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  44. i still dont understand all the range complaints..most people including myself drive maybe 5-20 kmh to work...and very rarely leave the city...and if i want to go somewhere on the weekend i can rent a vehicle for $20 a day.....the money saved in gas during the wek and the avoidance of using gas would make me feel so great....if only i could get one here in North Bay Ontario...i really hate seeing the negativity instead of the push towards cleaning our environment...and again the cost issue?...really?...singh....if you dont like eating meat because of your religion feel free to adopt the north american religion..since thats where you are living...anyways...we need to support EV and most people dont drive that far...i want one!!!
     
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  45. Does anyone know why Nissan went with only black leather interior for the SL Leaf? We leased a 2012 black exterior Leaf (wife's choice) with the light gray interior and black is the worst color to own in Socal! Even at 50-60 degrees outside it's hot inside! And at 100 degrees...AC cranked on, you'll lose a ton of miles on the battery. I was hoping to lease another red SL Leaf but it only comes in black leather interior?!? Any thoughts or opinions is welcomed. Thanks!
     
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  46. Question: i am considering buying a new 2013 leaf or whatever the latest is as of probably May 2013 by the time I buy. But I've got to use if for a 75 mile flat freeway commute. I should be able to get a charge in Palo Alto Ca but ideally would like to be able to have flexibility to miss that occassionally. Is the Leaf ready? Or should I go with gas assist and a Chevy Volt or Honda CNG/Nat Gas option?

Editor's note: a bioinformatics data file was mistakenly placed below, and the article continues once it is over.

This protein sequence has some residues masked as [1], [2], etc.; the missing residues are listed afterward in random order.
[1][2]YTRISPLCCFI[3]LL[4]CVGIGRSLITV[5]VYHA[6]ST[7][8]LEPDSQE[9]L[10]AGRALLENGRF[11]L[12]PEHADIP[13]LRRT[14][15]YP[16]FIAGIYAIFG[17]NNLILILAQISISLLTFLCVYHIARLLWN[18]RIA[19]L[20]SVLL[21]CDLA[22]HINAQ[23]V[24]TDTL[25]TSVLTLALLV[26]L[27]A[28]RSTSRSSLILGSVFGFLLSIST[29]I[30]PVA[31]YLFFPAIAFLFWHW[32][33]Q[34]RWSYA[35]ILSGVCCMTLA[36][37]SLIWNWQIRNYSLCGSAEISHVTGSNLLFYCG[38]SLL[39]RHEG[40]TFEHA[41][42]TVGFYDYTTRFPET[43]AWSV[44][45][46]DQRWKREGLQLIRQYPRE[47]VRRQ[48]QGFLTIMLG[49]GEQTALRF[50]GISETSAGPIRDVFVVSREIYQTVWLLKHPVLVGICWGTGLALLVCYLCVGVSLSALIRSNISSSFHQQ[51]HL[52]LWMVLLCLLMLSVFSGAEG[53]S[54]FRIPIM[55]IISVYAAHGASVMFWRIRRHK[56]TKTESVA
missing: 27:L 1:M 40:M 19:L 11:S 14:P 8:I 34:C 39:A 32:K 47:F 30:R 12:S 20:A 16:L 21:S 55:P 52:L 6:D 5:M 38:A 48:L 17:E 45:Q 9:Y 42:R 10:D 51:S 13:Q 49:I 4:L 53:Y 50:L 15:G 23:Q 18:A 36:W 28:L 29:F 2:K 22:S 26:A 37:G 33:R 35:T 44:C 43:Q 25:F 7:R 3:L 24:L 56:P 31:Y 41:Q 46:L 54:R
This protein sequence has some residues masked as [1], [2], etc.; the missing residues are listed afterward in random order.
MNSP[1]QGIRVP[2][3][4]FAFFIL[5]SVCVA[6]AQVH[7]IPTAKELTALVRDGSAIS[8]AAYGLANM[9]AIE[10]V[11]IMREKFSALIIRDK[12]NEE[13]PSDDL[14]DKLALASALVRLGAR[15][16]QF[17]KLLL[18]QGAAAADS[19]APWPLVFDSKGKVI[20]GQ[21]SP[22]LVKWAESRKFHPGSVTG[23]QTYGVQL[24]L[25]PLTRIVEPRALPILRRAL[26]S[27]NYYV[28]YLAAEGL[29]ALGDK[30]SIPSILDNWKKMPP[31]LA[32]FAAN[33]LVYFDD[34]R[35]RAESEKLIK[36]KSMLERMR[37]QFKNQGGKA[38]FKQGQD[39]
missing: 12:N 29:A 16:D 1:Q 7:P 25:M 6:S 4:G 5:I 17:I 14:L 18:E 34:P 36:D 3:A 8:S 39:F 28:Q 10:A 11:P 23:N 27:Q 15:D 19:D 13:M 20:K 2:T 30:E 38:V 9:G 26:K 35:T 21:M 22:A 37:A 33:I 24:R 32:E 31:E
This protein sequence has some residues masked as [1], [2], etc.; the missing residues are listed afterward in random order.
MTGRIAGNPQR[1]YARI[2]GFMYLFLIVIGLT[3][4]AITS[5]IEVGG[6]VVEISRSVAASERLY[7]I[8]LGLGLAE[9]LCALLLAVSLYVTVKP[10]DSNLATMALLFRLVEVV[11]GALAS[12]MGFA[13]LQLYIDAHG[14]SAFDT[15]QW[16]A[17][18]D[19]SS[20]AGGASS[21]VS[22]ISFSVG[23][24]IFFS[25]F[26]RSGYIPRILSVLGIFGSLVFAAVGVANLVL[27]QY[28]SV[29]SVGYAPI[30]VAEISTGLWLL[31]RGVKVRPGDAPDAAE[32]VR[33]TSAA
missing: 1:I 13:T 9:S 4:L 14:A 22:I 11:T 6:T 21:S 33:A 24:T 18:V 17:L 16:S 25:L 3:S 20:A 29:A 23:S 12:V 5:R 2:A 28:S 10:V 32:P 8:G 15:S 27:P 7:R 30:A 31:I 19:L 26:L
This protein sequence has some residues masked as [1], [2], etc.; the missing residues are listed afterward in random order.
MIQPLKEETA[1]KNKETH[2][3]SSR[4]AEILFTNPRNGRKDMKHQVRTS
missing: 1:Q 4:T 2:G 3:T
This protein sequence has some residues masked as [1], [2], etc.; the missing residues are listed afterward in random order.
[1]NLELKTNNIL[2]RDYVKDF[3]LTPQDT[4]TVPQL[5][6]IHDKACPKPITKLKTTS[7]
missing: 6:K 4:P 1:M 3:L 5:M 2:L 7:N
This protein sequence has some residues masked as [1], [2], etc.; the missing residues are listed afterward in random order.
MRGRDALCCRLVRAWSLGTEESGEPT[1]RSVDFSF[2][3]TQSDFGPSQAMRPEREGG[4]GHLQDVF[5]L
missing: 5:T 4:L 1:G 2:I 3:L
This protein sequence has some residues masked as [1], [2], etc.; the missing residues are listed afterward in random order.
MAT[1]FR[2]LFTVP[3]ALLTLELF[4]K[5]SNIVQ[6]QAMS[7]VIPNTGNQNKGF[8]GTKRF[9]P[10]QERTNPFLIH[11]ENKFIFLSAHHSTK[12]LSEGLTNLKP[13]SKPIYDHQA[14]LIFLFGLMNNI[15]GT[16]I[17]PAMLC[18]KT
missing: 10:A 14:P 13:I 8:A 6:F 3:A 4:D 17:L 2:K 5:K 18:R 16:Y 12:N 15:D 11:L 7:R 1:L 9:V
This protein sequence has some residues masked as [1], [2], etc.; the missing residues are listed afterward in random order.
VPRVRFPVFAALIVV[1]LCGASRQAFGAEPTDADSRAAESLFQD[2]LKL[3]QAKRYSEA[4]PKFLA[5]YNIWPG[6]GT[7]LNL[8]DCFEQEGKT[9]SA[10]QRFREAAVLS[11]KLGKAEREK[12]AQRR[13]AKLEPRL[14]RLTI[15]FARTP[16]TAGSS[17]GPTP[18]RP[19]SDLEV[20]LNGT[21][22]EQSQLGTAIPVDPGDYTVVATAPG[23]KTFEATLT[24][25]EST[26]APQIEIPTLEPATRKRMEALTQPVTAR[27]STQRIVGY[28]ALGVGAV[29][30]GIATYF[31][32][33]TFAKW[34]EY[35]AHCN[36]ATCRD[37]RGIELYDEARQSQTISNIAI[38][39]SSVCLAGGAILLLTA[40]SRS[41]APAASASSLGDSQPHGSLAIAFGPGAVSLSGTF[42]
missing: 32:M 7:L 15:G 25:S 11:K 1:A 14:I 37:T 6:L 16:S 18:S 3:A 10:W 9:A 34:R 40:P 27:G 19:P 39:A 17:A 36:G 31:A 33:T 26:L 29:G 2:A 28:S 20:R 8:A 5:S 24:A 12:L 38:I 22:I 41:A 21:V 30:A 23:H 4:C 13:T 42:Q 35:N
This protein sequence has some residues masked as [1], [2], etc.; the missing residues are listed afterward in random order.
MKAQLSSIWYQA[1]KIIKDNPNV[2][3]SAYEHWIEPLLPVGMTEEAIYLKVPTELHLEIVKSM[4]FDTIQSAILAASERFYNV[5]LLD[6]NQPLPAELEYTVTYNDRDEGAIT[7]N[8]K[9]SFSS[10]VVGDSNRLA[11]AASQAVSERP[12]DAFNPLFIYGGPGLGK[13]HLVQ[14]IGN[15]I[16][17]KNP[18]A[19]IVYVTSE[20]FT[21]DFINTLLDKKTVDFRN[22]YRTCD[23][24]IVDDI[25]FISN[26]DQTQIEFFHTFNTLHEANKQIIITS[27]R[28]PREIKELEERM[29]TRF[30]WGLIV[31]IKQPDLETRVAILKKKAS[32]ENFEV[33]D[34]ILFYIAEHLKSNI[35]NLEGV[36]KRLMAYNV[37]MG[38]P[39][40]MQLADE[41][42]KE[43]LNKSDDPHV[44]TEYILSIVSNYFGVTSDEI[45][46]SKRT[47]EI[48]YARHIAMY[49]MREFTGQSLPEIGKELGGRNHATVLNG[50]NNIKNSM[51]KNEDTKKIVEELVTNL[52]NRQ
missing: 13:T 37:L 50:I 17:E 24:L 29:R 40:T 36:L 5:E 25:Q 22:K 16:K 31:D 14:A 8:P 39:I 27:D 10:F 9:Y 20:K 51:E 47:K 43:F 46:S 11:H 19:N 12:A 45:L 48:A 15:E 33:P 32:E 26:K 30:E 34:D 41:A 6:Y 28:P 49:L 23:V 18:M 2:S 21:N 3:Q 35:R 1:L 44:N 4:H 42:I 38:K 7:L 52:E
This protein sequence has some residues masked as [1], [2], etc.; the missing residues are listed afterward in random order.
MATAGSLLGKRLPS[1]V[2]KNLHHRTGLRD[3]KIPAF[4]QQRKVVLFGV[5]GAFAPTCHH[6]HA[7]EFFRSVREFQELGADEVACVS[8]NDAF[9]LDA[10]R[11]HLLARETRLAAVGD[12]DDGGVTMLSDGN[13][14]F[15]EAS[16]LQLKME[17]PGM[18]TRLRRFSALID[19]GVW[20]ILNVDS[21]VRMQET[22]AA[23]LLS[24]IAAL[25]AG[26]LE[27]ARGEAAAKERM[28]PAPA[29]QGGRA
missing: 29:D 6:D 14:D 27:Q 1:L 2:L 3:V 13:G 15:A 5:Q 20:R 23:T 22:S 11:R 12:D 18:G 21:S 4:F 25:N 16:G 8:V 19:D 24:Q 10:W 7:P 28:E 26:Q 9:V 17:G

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  47. To clarify my post: I'm commuting to work in Palo Alto and should be able to get a charge, but might not always have a spot open--tbd. The question is on the day I maybe couldn't, could I get back up to the East Bay? It is 75 miles door to door according to google maps....What to do?
     
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  48. I have been having a few problems with my leaf which concerns me and people should be aware of: The main one is that I had to take the car in for service due to a computer/braking problem where the computer is unaware that the brakes are being pressed. The problem started as the car feeling like it is slipping for the first 1/2 second that the brakes are pressed, but has progressed to the point where I cannot turn the car on because you have to have your foot on the brake to start it!

    The problem is that the local NISSAN dealership cannot figure out why, and NISSAN America will not support the local dealership! The car has been in at the dealership for more than a week, with a life threatening hassard that Nissan is not addressing!